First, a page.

Bengal plans to quit ‘reluctant’ banks


Sources said Dwivedi is trying to make sure Chief Minister Mamata Banerjee’s pet project, the student credit card, can go smoothly.

Pranesh sarkar



Posted on 18.09.21, 01:28 AM

The government of Bengal is considering transferring its accounts from some private and public banks as it has been observed that many of them do not participate in the government’s flagship social protection programs.

In a message to district magistrates, Chief Secretary HK Dwivedi said most private banks do not participate in programs such as student credit cards, self-help group funding and card issuance. credit kisan and that some public sector banks were reluctant to engage in student credit. map scheme.

“Under these circumstances, the state government is considering transferring all the accounts of its various departments, companies, etc. held at all private banks and a few PSU banks, which do not wholeheartedly support the aforementioned flagship programs, to banks whose required support is readily available. FS (finance secretary) is kindly requested to prepare a list of these non-participating banks, ”wrote the chief secretary.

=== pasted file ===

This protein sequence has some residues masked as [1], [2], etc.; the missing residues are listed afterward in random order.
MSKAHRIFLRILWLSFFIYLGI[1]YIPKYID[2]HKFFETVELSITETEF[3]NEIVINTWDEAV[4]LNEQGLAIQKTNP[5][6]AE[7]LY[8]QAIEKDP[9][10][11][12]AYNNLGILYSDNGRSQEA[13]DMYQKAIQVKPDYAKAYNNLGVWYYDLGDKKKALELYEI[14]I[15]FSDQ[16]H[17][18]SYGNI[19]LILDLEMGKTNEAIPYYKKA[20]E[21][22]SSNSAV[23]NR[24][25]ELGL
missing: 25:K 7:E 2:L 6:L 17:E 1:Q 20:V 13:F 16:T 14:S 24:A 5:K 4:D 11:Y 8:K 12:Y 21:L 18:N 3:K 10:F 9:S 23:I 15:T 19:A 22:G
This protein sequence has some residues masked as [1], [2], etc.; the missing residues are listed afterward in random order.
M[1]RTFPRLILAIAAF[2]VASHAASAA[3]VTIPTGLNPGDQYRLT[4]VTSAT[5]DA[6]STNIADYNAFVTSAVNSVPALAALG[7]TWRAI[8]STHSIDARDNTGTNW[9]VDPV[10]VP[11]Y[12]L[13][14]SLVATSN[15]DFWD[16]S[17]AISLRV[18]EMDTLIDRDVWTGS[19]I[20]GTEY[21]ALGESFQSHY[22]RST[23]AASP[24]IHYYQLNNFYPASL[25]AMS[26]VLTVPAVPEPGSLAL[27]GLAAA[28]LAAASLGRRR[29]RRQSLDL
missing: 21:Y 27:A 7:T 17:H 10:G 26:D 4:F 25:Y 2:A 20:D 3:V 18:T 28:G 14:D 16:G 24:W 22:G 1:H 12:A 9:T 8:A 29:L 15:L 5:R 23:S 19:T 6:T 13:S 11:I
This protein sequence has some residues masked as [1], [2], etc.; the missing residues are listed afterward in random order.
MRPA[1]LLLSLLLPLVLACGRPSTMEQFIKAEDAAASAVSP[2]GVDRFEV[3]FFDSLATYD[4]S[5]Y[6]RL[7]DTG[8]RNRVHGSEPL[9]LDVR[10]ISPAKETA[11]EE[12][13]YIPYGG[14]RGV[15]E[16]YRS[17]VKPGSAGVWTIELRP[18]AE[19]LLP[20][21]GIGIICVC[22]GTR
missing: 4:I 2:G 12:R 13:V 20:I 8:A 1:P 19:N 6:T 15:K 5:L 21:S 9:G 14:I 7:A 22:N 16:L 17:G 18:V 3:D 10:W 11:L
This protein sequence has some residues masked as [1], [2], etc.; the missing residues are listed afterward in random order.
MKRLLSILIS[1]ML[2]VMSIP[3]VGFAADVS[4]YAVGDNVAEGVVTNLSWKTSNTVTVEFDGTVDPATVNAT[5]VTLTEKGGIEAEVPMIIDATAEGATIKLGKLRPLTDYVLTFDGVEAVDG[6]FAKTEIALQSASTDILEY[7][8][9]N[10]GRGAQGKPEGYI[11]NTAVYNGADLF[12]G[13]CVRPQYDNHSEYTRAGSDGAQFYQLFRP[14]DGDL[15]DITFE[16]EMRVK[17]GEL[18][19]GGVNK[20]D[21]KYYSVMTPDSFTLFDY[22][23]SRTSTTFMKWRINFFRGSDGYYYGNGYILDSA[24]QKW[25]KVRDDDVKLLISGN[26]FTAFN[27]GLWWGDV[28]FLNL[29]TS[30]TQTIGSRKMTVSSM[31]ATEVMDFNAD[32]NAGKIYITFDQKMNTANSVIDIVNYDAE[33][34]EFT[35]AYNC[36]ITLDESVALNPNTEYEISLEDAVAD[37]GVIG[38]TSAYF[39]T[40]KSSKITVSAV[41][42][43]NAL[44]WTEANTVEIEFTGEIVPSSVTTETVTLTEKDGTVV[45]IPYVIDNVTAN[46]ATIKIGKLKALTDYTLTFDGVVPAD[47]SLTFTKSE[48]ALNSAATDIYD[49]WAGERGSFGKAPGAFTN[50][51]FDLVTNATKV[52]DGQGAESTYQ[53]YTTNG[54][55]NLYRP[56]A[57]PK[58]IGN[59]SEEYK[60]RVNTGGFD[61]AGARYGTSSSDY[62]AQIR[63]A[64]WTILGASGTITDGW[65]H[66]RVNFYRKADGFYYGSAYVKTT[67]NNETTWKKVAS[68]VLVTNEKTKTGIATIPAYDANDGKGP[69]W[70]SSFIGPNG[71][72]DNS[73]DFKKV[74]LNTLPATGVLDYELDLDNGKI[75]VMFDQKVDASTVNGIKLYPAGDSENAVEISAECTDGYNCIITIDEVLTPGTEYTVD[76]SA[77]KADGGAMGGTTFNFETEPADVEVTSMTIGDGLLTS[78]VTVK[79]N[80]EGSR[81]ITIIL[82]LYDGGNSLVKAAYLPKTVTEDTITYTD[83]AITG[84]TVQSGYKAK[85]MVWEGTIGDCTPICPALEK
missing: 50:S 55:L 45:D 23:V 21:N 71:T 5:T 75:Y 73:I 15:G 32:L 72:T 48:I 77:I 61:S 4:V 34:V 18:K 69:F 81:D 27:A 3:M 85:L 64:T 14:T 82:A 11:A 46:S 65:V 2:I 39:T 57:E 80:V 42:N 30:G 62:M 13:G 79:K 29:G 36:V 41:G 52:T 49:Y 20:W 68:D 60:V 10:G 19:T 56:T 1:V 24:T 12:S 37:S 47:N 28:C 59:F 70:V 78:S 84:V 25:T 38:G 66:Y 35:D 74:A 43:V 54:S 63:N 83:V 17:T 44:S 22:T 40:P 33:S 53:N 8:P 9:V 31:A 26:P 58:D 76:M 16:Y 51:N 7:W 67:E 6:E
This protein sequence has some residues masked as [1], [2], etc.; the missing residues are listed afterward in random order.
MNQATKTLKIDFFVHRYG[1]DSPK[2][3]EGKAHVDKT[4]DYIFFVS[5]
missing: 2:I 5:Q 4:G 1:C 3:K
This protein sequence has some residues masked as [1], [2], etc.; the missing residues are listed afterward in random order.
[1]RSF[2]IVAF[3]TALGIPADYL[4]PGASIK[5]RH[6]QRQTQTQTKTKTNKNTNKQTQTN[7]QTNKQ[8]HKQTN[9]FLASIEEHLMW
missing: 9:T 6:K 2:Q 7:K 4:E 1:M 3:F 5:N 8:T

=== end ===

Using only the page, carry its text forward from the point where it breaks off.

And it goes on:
The message is important because more than three million people have visited the recently closed Duare Sarkar camps to enroll in social assistance programs in which the government transfers money to beneficiaries’ bank accounts. “If the government does not get the support of the banks, it is not possible to provide benefits in a timely manner,” an official said.

Sources said Dwivedi is trying to make sure that Chief Minister Mamata Banerjee’s favorite project, the student credit card, can run smoothly. Under it, all students from class XI can get an unsecured loan of up to Rs 10 lakh for education.

“KCC and SHG loans are not a big headache because all PSU banks support them. But the student credit card program is denied by private banks and PSUs, ”a senior official said.

Sources said most banks are concerned about rolling out the student credit card system because it covers all categories of students and there is no guarantor. “Banks are not sure they can collect everyone’s loans. It would have been more appropriate if the government had restricted it (the regime) to certain categories, in particular students of technical subjects, ”said a source.

State government departments, district magistrates and various government agencies keep crores in the accounts of private and public banks before the money is used.

For example, deposits (or guarantees) deposited by entrepreneurs for the realization of public projects are deposited in certain private banks.

“At least a few crores are deposited under this head every day. Likewise, funds from centrally sponsored schemes are held in bank accounts before they are used. In addition, district magistrates often keep unused funds with banks, ”a source said.

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